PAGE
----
As its name implies, vinaigrettes usually combine oil with vinegar. Combinations of aromatics, herbs, or condiments then get added. 

Balsamic vinaigrette mixes balsamic vinegar with olive oil, garlic, mustard, garlic, salt, and pepper.

Greek dressing is also a vinaigrette as it is a simple mixture of olive oil, lemon juice, garlic, oregano, salt, and pepper. 

Vinaigrettes taste good on any kind of salad, whether it’s lettuce-based, a lentil salad, or a pasta salad. 

Russian Dressing

Another deceptively named condiment, Russian dressing, is an American creation. It once included caviar as a key ingredient. 

Invented in the early 1900s by New Hampshire native James Colburn, Russian dressing combines mayonnaise, ketchup, horseradish, pimento peppers, and chili sauce.

The sweetness of the ketchup and creaminess of the mayonnaise offers an indulgent base for the other strong-flavored and spicy ingredients.

Russian dressing is a heavy and tangy addition to any salad, sandwich, or vegetable dish.

It tastes best with hard-boiled eggs or potatoes but is most famous as a key ingredient on Reuben sandwiches.

Thousand Island Dressing

If you’re wondering what the difference is between Thousand Island and Russian dressing, there are a few subtle differences.

Thousand Island dressing has more wiggle room. It consists of a combination of ingredients with the same mix of creamy, spicy, tangy, and sweet.

It’s generally sweeter than Russian dressing because it calls for the addition of pickle relish to the mayo and ketchup mixture. Thousand Island also uses chili paste, paprika, and sometimes mustard.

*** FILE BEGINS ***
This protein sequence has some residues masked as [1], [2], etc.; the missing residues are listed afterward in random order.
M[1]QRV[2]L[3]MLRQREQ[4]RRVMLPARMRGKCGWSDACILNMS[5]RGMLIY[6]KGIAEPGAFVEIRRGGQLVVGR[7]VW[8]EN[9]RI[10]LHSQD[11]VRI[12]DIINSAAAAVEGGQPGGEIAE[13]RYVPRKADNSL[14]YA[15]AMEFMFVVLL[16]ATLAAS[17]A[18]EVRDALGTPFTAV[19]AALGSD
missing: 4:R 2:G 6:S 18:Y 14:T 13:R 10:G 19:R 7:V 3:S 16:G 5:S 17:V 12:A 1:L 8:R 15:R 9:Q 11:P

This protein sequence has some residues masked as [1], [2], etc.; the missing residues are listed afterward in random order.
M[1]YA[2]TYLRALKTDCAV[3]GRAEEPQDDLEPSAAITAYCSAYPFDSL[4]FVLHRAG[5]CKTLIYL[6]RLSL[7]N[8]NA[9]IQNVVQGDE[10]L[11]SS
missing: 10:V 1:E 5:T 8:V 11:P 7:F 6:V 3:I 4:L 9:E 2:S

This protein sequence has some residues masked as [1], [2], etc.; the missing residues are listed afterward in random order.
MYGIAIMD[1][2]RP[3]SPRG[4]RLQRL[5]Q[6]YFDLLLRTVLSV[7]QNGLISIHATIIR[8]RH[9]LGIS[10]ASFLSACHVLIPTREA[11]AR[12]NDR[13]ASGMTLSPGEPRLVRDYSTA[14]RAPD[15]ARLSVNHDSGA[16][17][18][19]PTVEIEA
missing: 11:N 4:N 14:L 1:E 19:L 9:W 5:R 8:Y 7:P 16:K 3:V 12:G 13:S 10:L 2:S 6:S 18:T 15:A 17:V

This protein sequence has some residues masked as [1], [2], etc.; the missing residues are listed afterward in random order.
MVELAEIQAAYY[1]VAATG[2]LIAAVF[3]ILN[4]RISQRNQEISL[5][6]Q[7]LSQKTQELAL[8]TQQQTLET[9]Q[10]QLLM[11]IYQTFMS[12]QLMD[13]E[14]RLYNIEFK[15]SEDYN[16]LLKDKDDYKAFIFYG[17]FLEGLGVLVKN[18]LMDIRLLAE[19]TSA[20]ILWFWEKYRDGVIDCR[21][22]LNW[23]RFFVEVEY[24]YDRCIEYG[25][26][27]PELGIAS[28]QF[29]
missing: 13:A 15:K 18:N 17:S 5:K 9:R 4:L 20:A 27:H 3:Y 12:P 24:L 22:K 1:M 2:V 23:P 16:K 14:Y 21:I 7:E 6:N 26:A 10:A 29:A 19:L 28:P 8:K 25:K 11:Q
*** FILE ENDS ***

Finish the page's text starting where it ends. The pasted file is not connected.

It tastes great on Reuben sandwiches, egg salad sandwiches, wedge salads, and protein-heavy salads. For me, the pickle relish puts it a cut above Russian dressing as it adds texture. 

French Dressing

French dressing is essentially a vinaigrette with the addition of ketchup instead of, or along with, mustard.

It’s an old-school American favorite that you might not be as familiar with. It’s worth trying as a dairy-free alternative to Thousand Island or Russian dressing. 

It’s on par with honey mustard in terms of sweetness, as it usually has added sugar. You can increase its tanginess with a mixture of vinegar, mustard, onion powder, salt, and Worcestershire sauce. 

French dressing is a light and vibrant dressing with a lovely reddish-orange color. I recommend using it over simple green salads or hearty chef’s salads full of cheeses and cold cuts. 

With millions of possible combinations, salads are a never-ending opportunity for experimentation. You can make them as complex or simple as you’d like, but a salad is only as good as the dressing you toss it with. 

With my list of the most popular salad dressings, you can turn a bowl of chopped raw vegetables into a cohesive culinary masterpiece.

Check out other salad toppings to create a delicious and healthy meal, or check out our favorite salad chains for a healthy lunch on the go!


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  1. I have a terrible time trying to find my favourite dressing here in London Ontario. Retailers that list it as available rarely have it in stock. I recently found it at Presidents Choice on Hyde Park but when I looked again 2 weeks later, they didn’t have it. Shoppers Drug Mart (both Oxford W & Commissioners) don’t carry & I haven’t found it at Walmart (Hyde Park) either. I’m looking for “Raspberry & White Balsamic”. The 1 I did find was labeled “Presidents Choice” “product of USA”. I was led to believe this product is actually made by Kraft????? Any assistance you can provide will be greatly appreciated.

  2. Hi Trudy,
    I googled President’s Choice Dressings and got a Wikipedia page that says it’s a Canadian brand that is part of Loblaw Companies Ltd. It looks like they make a lot of different food items.

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Written by Erin Elizabeth

Erin is an editor and food writer who loves traveling and trying new foods and fun cocktails. Erin has been writing and editing professionally for 5 years since graduating from Temple University, and has been on the Restaurant Clicks team for 3 years. She has a long background working in the restaurant industry, and is an avid home chef and baker. Her favorite restaurants are those with spicy food and outdoor seating so that she can bring along her dog, Miss Piggy.